Robert Altman's jazz-scored film explores themes of love, crime, race, and politics in 1930s Kansas City. When Blondie O'Hara's husband, a petty thief, is captured by Seldom Seen and held ... See full summary »
Jennifer Jason Leigh,
Keith Bennets mother passed away a year ago, and he feels like he has moved on with his life, until one morning his mothers jewelry shows up on Keiths bathroom sink. The same jewelry she ... See full summary »
This is an insane and fast-paced romantic comedy about a bizarre dinner date among Bruce (Goldblum) and Prudence (Hagerty), and their lunatic therapists, and Bruce's jealous, gun-wielding ... See full summary »
Dr. Sullivan Travis "Dr. T." is a wealthy Dallas gynecologist for some of the wealthiest women in Texas who finds his idealist life beginning to fall apart starting when his wife, Kate, ... See full summary »
Lawyer Rick Magruder has a one-night-stand affair with caterer Mallory Doss. He becomes hooked on her, and when he learns her nut-case father Dixon is threatening her, he puts the weight of... See full summary »
Robert Downey Jr.
Lost in his constant search for a mother he never knew and a father who spent his life as a petty criminal, James Franco as Adam Blande updates the James Dean mythical figure in this ... See full summary »
An inside look at the world of ballet. With the complete cooperation of the Joffrey Ballet of Chicago, Altman follows the stories of the dancers, whose professional and personal lives grow impossibly close, as they cope with the demands of a life in the ballet. Campbell plays a gifted but conflicted company member on the verge of becoming a principal dancer at a fictional Chicago troupe, with McDowell the company's co-founder and artistic director, considered one of America's most exciting choreographers. Franco plays Campbell's boyfriend and one of the few characters not involved in the world of dance. Written by
Andrea Barney <andrea808@hotmail..com>
When Antonelli lists the names of dancers who had died of AIDS, the names are all of real-life men. The first dancer he mentions, Eddie Stierle, was a lead Joffrey dancer and promising choreographer who died in 1991 at the age of 23; Stierle's mother attended the premiere of The Company (2003). The "Bob" who Antonelli lists was Robert ("Bob") Joffrey, the founder of The Robert Joffrey Ballet dance troupe depicted in this movie and the longtime professional and romantic partner of Gerald Arpino, who was the basis for the Antonelli character. See more »
At about 1:10 while counting during a rehearsal, Harriet skips the 6th count of 8. See more »
Wonderful, engrossing movie, with much authenticity
﻿THE COMPANY shows several slices of lives (that of the company, and those of various other characters) over a period of a few months or so. So many things happen during that time: large, small, hugely significant, totally mundane, sad, frustrating, thrilling, indifferent. Through it all, there is so much beauty, emotion and human reality. There is also a LOT of wonderful dance, and fascinating, very authentic, glimpses at preparation for, and creation of, real professional ballet performances.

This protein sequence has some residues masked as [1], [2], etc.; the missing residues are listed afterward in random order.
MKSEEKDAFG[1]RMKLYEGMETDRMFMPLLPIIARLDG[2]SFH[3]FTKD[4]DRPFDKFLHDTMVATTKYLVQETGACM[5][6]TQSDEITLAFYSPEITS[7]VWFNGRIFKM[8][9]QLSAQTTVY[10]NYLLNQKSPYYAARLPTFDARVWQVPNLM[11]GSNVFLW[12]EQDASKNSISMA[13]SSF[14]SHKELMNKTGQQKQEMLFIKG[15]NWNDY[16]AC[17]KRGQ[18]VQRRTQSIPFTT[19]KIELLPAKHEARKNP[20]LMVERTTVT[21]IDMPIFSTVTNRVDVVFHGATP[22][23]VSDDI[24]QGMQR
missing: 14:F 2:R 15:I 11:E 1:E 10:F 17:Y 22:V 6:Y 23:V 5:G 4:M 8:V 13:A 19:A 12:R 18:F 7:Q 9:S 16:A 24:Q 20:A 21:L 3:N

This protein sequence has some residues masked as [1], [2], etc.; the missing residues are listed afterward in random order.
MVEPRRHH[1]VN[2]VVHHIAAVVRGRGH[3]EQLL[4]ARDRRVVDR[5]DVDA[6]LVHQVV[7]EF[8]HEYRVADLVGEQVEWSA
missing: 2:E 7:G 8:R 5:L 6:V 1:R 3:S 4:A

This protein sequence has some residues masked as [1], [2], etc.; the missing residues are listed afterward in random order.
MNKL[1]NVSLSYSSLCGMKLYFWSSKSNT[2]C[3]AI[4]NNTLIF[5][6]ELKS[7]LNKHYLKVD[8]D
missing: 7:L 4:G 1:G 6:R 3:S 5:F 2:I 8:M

Anyone needing a continuous, linear, 'a, to b, to climax and neat ending' plot will not find that here. The movie has its own rhythms, and was completely engrossing throughout for me, as well as entertaining. I love traditional, straightforwardly plotted movies (good ones, that is, of which there are many), but this movie is its very own animal, and it's wonderful. It is absolutely the most honest, true-to-real-life movie ever made about the life, work and culture of a professional ballet company (not that they are all alike, but there is much that is universal) and some of the people (friends, family, audience members, etc.) who interact with it at times. And, what a treat to have a 'ballet movie' with authentic, good-to-excellent professional dancers in realistic stage performances. (CENTER STAGE was mostly sickeningly ridiculous, and the audition scenes in SAVE THE LAST DANCE were EMBARRASSINGLY bad--they even misspelled Juilliard--oy!)
Always, audience members need to open themselves up, and try to experience a movie (or any piece of art/entertainment) on its own terms. You may like it or not, think it succeeds or not. But you don't go to TERMINATOR 3 expecting it to operate like an intimate, quiet, nuanced character study, and then condemn it because it didn't meet those expectations. With this movie, you just have to relax and accept that you'll be seeing assorted moments, just various pieces and details of lives, and let go of the idea that they'll form into a finite "story" (shouldn't be too hard for Altman fans). For me, the pieces were fascinating enough to make the whole extremely rewarding and beautiful.
By the way, I did find myself caring very much about the characters in THE COMPANY, although differently than I might about the characters in a more traditionally-plotted movie. The characterizations are very real, not "actor-ish," from those who *are* actual actors, as well as those who are not. So many beautiful sequences, but one that really struck me as I watched was as Ry (Campbell's character) arrives home late, after an exciting, triumphant night, prepares for bed, and begins to cry. This sequence is alternated with scenes of one of the male dancers alone in a studio, listening to music, moving to it, trying to begin choreographing a dance.
This is really a wonderful movie, and I hope there are enough people around who appreciate and enjoy this kind of thing, for more such movies to be made. Kudos to Mr. Altman, Ms. Campbell, and all the others involved.
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